District of Columbia Housing Unit Occupancy Statistics
A housing unit is a space where District of Columbia residents live—such as a house, an apartment, a mobile home or trailer, or other forms of living quarters. The people who occupy a housing unit form a household.
The American Community Survey (ACS), conducted by the U.S. Census Bureau, publishes detailed estimates about housing in District of Columbia each year. Unlike the Census—which is an exact count of people and households every ten years—ACS statistics are estimated based on a representative survey sample.
How has the number of housing units changed over time in District of Columbia?
How many housing units in District of Columbia are owner- or renter-occupied?
How do the size of households and housing units vary by tenure in District of Columbia?
What do District of Columbia housing units use for heat?
The most commonly-used heating sources are utility gas and electricity. The chart below breaks down District of Columbia housing units by these heat sources.
The next chart shows District of Columbia housing units by less commonly-used heating fuels and other sources. (Note the scale is different from the chart above.)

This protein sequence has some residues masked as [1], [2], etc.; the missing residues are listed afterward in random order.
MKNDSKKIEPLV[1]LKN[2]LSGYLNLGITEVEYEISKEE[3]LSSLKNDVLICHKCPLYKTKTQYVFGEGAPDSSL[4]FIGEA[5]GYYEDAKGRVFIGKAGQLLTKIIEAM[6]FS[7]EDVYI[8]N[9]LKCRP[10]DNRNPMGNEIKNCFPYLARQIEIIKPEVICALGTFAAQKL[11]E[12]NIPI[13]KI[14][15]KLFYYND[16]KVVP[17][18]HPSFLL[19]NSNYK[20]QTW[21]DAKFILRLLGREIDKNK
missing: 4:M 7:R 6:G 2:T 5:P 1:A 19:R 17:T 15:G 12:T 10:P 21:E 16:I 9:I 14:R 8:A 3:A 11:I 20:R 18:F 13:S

How many District of Columbia housing units lack plumbing or kitchens?
The ACS asks questions about the presence of hot and cold running water, a bathtub or shower, a sink with a faucet, a stove or range, and a refrigerator to create statistics about indicators of housing quality. Federal and local governments in District of Columbia can use these estimates to identify areas eligible for housing assistance, rehabilitation loans, and other programs that help people access and afford decent, safe, and sanitary housing. District of Columbia public health officials may also use this information to locate areas in danger of ground water contamination and waterborne diseases.
While the presence of these facilities in the home has increased over time, there are still areas in District of Columbia where they are not available. Individual items (hot and cold running water, etc.) are asked about separately on the ACS to allow housing analysts to evaluate individual indicators of housing quality, and determine which items are lacking in particular areas.
About the Data
Data is from the U.S. Census Bureau's American Community Survey (ACS), 1-year estimates. The following tables are used:
• Occupied and Vacant Units: Table B25002
• Housing by Tenure: Table B25003
• Household Size: Table B25009
• Number of Rooms: Table B25020
• Housing and Heating Fuel: Table B25117
• Lack of Plumbing: Table B25049
• Lack of Kitchens: B25053
This report uses the Census Bureau Data API but is not endorsed or certified by the Census Bureau.